Bunch v. State (Per Curiam)

Annotate this Case
Justia Opinion Summary

Petitioner, an inmate, filed a pro se petition for writ of habeas corpus, challenging three judgments reflecting convictions for aggravated robbery and theft of property, sexual assault, and his status as a habitual offender for sentencing. In his habeas petition, Petitioner alleged that the judgments were facially invalid and that his due process rights were violated by the admission of certain evidence of other crimes during the guilt phase of his trial. The circuit court dismissed the petition. The Supreme Court dismissed Petitioner's appeal, denied his motion to supplement the record on appeal, and declared moot his motion for an extension of time in which to file his brief, holding that Petitioner failed to meet his burden of demonstrating a basis for a writ of habeas corpus to issue.

Download PDF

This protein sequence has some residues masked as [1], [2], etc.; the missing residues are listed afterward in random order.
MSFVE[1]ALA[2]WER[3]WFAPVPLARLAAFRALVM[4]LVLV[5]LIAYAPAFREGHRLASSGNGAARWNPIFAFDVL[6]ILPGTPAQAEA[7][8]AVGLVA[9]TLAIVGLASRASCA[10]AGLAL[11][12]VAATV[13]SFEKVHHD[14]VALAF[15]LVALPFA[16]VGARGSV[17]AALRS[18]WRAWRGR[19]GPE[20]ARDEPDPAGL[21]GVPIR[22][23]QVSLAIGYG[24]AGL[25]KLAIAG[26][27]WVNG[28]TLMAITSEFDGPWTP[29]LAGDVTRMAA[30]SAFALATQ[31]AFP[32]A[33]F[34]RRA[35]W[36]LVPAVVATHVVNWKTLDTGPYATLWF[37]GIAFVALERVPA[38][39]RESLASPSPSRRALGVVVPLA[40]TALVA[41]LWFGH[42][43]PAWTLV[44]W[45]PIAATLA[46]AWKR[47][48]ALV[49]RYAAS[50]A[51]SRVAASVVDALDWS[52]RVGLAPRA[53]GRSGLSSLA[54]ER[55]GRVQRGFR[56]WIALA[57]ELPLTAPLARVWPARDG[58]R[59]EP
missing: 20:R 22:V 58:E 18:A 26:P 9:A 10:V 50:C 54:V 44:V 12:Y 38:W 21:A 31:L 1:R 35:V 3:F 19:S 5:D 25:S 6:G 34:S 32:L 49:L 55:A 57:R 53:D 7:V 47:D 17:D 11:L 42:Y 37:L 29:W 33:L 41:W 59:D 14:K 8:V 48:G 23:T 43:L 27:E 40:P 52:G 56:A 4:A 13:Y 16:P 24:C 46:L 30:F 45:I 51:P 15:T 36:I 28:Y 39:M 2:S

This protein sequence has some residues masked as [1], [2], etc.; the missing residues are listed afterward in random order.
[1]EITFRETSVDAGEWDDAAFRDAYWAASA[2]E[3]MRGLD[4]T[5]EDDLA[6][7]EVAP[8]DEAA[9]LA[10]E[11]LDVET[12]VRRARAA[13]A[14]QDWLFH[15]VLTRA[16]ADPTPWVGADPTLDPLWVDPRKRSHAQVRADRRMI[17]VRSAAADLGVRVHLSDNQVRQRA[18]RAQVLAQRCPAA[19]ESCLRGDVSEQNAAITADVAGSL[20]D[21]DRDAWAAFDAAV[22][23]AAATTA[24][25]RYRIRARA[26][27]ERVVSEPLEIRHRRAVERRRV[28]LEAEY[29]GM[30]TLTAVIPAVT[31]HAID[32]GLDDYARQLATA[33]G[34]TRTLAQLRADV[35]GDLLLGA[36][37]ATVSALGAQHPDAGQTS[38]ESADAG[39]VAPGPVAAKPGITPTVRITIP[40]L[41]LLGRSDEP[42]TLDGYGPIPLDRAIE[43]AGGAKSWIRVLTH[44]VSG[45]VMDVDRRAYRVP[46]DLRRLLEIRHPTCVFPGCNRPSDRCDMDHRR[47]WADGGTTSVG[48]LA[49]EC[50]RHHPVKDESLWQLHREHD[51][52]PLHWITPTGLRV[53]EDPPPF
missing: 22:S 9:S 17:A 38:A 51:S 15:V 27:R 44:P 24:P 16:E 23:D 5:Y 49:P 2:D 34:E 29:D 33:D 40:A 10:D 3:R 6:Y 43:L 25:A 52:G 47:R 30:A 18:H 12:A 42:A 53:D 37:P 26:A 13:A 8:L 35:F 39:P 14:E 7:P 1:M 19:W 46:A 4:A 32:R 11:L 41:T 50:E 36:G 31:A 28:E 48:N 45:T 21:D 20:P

Cite as 2016 Ark. 58 SUPREME COURT OF ARKANSAS. No. CV-15-896 Opinion Delivered February RODNEY BUNCH APPELLANT V. WENDY KELLEY, DIRECTOR, ARKANSAS DEPARTMENT OF CORRECTION 11, 2016 PRO SE MOTIONS TO SUPPLEMENT RECORD AND FOR EXTENSION OF TIME [LINCOLN COUNTY CIRCUIT COURT, NO. 40CV-15-26] APPELLEE HONORABLE JODI RAINES DENNIS, JUDGE MOTION TO SUPPLEMENT RECORD DENIED; APPEAL DISMISSED; MOTION FOR EXTENSION OF TIME MOOT. PER CURIAM Appellant Rodney Bunch, an inmate imprisoned in the Arkansas Department of Correction in a facility located in Lincoln County, filed a pro se petition for writ of habeas corpus in the circuit court of that county.1 In his petition, Bunch challenged three judgments reflecting convictions for multiple counts of aggravated robbery and theft of property, one count of sexual assault, and, in two of the judgments, his status as a habitual offender for sentencing. The circuit court dismissed the petition, and Bunch lodged this appeal. He filed motions to supplement the record on appeal and for an extension of time in which to file his brief. We deny the motion to supplement and dismiss the appeal. The motion for an extension of time is therefore moot. 1 Bunch remains incarcerated in Lincoln County as of the date of this opinion. Cite as 2016 Ark. 58 In his motion to supplement the record, Bunch contends that the record contains no table of contents, is improperly paginated, and does not include a file-marked certification. Although Bunch contends that the certificate must be file-marked under state law, he does not cite a statute or other authority in support of this contention. Bunch states no valid reason why the certification for a record lodged in this court must be filed in circuit court in order for the certification by the circuit clerk to be accepted in this court. This court does not address arguments that are presented without citation to authority or convincing argument in support and when it is not apparent without further research that the argument is well taken. Hathcock v. State, 357 Ark. 563, 182 S.W.3d 152 (2004). The record does not contain a table of contents as required by Arkansas Supreme Court Rule 3-1 (2015) nor does it fully comply with the pagination requirements of the rule. Nevertheless, the record is sufficient for this court to determine that Bunch cannot prevail on appeal, and there is therefore no need to supplement it. An appeal of the denial of postconviction relief, including an appeal from an order that denied a petition for writ of habeas corpus, will not be permitted to go forward where the appeal is without merit. Early v. Hobbs, 2015 Ark 313, 467 S.W.3d 150 (per curiam). This court will dismiss the appeal if it is clear from the record that the appellant did not allege a basis on which the circuit court could properly grant a writ of habeas corpus, and the appellant therefore could not prevail on appeal. Robinson v. Felts, 2015 Ark. 174 (per curiam). The convictions Bunch would challenge stemmed from three trials in two cases in the Pulaski County Circuit Court, and he alleges that these convictions resulted from a 2 Cite as 2016 Ark. 58 single arrest and arose out of the same criminal episode. In the first case, 60CR-98-3654, Bunch was charged with the aggravated robbery of, and theft of property from, Stephanie Springer Transue. Bunch was brought to trial in 1999, which resulted in a mistrial. Before the case was retried in 2000, Bunch was convicted on two counts of aggravated robbery and misdemeanor theft of property in a separate case, 60CR-99-276. After the prosecutor amended the felony information in 60CR-98-3654 to charge Bunch as a habitual offender, Bunch was convicted, and he was sentenced to life imprisonment. This court affirmed. Bunch v. State, 344 Ark. 730, 43 S.W.3d 132 (2001) (Bunch I). The prior convictions in 60CR-99-276 stemmed from the robbery of Head Waves Hair Salon in Little Rock. The judgment that Bunch attached to his habeas petition reflects that he was sentenced in that case to an aggregate sentence of 240 months’ imprisonment. The Arkansas Court of Appeals affirmed the case on appeal. Bunch v. State, CR-00-1035 (Ark. App. May 16, 2001) (unpublished) (original docket number CACR00-1035) (Bunch II). The final judgment that Bunch challenged in his habeas petition reflected additional charges in 60CR-99-276 and arose from a separate armed robbery of Salon MDC in Little Rock. This court affirmed that judgment. Bunch v. State, 346 Ark. 33, 57 S.W.3d 124 (2001) (Bunch III), overruled by Grillot v. State, 353 Ark. 294, 107 S.W.3d 136 (2003), to the extent necessary to clarify the standard of review to be used to evaluate a trial court’s ruling on the voluntariness of a confession. Bunch was convicted of four counts of aggravated robbery, three counts of theft of property, and one count of first-degree sexual abuse. Id. 3 Cite as 2016 Ark. 58 He was again sentenced as a habitual offender and received an aggregate sentence of life imprisonment. Id. In his habeas petition, Bunch alleged that the judgments were facially invalid and void. Bunch included multiple bases for that allegation, as follows: his trial counsel was ineffective; one of the prior judgments used to establish his habitual-offender status in 60CR-98-3654 was invalid as a result of insufficient evidence and trial error; he should have been sentenced under a different section of the habitual-offender statute, and he should have been treated as a first offender because he was only arrested once; there was error in the jury instructions failing to include an instruction for the other section of the habitual-offender statute; the court was not authorized to sentence him instead of submitting the question to the jury; he was prejudiced by being sentenced by the trial court to life without parole and by an amended judgment reflecting that the sentence was life.2 Bunch also alleged that his due-process rights were violated by the admission of certain evidence of other crimes during the guilt phase of his trial. In its order dismissing the petition, the circuit court found that any issues concerning the imposition of an illegal sentence resulting from a sentence of life without parole were addressed by the amended judgment reflecting a sentence of “life,” that 2 Bunch raised issues concerning his eligibility for parole intertwined with these allegations, although his arguments in that regard are not clear. He did not raise a meritorious claim under Miller v. Alabama, 132 S. Ct. 2455 (2012), because he does not assert that he was a juvenile at the time of the offenses, and the judgments that he attached to the habeas petition do not indicate that he was a juvenile at that time. See Sansevero v. Hobbs, 2015 Ark. 379 (per curiam); Hobbs v. Hodge, 2015 Ark. 207, 461 S.W.3d 704. Issues concerning the improper denial of parole generally do not implicate jurisdiction or the facial validity of the commitment to fall within the purview of habeas proceedings. Woodson v. Hobbs, 2015 Ark. 304, 467 S.W.3d 147 (per curiam). 4 Cite as 2016 Ark. 58 Bunch’s claims involving trial error, such as his allegations of inappropriate jury instructions and faulty admission of evidence, and his claims of ineffective assistance of counsel were not cognizable, and that the sentence imposed was within the statutory range. A writ of habeas corpus is proper when a judgment of conviction is invalid on its face or when a circuit court lacks jurisdiction over the cause. Philyaw v. Kelley, 2015 Ark. 465, ___ S.W.3d ___. Under our statute, a petitioner for the writ who does not allege his actual innocence and proceed under Act 1780 of 2001 Acts of Arkansas must plead either the facial invalidity of the judgment or the lack of jurisdiction by the trial court and make a showing by affidavit or other evidence of probable cause to believe that he is illegally detained. Ark. Code Ann. § 16-112-103(a)(1) (Repl. 2006). Unless the petitioner in proceedings for a writ of habeas corpus can show that the trial court lacked jurisdiction or that the commitment was invalid on its face, there is no basis for a finding that a writ of habeas corpus should issue. Fields v. Hobbs, 2013 Ark. 416. Bunch did not invoke Act 1780, and, although he alleged that the judgments were facially invalid, he failed to demonstrate probable cause in support of that allegation. Assertions of trial error and due-process claims do not implicate the facial validity of the judgment or the jurisdiction of the trial court. Philyaw, 2015 Ark. 465, ___ S.W.3d ___. Ineffective-assistance-of-counsel claims are also not cognizable in habeas proceedings. McConaughy v. Lockhart, 310 Ark. 585, 840 S.W.2d 166 (1992). Bunch’s attempts to challenge the proof used to establish his status as a habitual offender were not claims cognizable for the writ. Misenheimer v. Hobbs, 2012 Ark. 343 (per curiam). 5 Cite as 2016 Ark. 58 Bunch asserted that the trial court was without authority to sentence him because the jury was required by our statutes to impose the sentence, but the foundation for that argument rested on his claims that his habitual-offender status was wrongly determined. A habeas proceeding does not afford a prisoner an opportunity to retry his or her case, and it is not a substitute for direct appeal or postconviction relief. Philyaw, 2015 Ark. 465, ___ S.W.3d ___. This court addressed the issues raised at trial concerning the court’s authority to sentence him without submitting the issue to the jury in Bunch I and Bunch III, and because Bunch has not alleged any trial error that would void the judgment, he cannot now assert the claim. 3 Bunch contended that the sentence imposed was not authorized, but he did not demonstrate that the sentence fell outside the permitted statutory range. Bunch committed the offenses at issue in 1998. Aggravated robbery is a Class Y felony under the applicable statute, Arkansas Code Annotated section 5-12-103 (Repl. 2013). Under Arkansas Code Annotated section 5-4-401 (Repl. 2013), a Class Y felony was punishable by a sentence not less than ten years and not more than forty years or life. Regardless of Bunch’s status as a 3 Bunch argued that the jury was required to determine whether he should be sentenced under Arkansas Code Annotated section 5-4-501(a) rather than section 5-4-501(d). We note that, by its terms, section (a) of the statute only applies when the prior convictions are not one of those felonies noted in section (d) and that aggravated robbery is one of the felonies listed in section (d). Bunch also asserted that section 5-4-501(h) required him to be resentenced. Section 5-4-501(h) requires remand for resentencing under subsection (a) if subsection (d) is held invalid by a court. As previously noted, Bunch failed to raise a Miller violation, and he failed to point to any applicable case holding that a provision of section (d), the section under which he was determined to be a habitual offender, was invalid. The issues Bunch raised regarding his classification as a first offender concerned his eligibility for parole, and, as already noted, those issues are not ones cognizable in proceedings for the writ. 6 Cite as 2016 Ark. 58 habitual offender, his sentence imposed by the judgment as amended fell within the statutory range for the offense. Moreover, he offered no facts that would support a cognizable claim challenging the determination that he was a habitual offender; and therefore, under Arkansas Code Annotated section 5-4-501 (Repl. 1997) he was subject to a mandatory life sentence. Bunch raised only claims of an excessive sentence, not an illegal one. See Bliss v. Hobbs, 2012 Ark. 315 (per curiam) (citing Smith v. State, 286 Ark. 247, 256, 691 S.W.2d 154, 159 (1985)). When a petitioner in a habeas proceeding fails to raise a claim within the purview of a habeas action, the petitioner fails to meet his burden of demonstrating a basis for the writ to issue. Scott v. State, 2014 Ark. 541 (per curiam). Bunch failed to meet his burden, the circuit court did not err in dismissing his petition, and he cannot prevail on appeal. Motion to supplement record denied; appeal dismissed; motion for extension of time moot. 7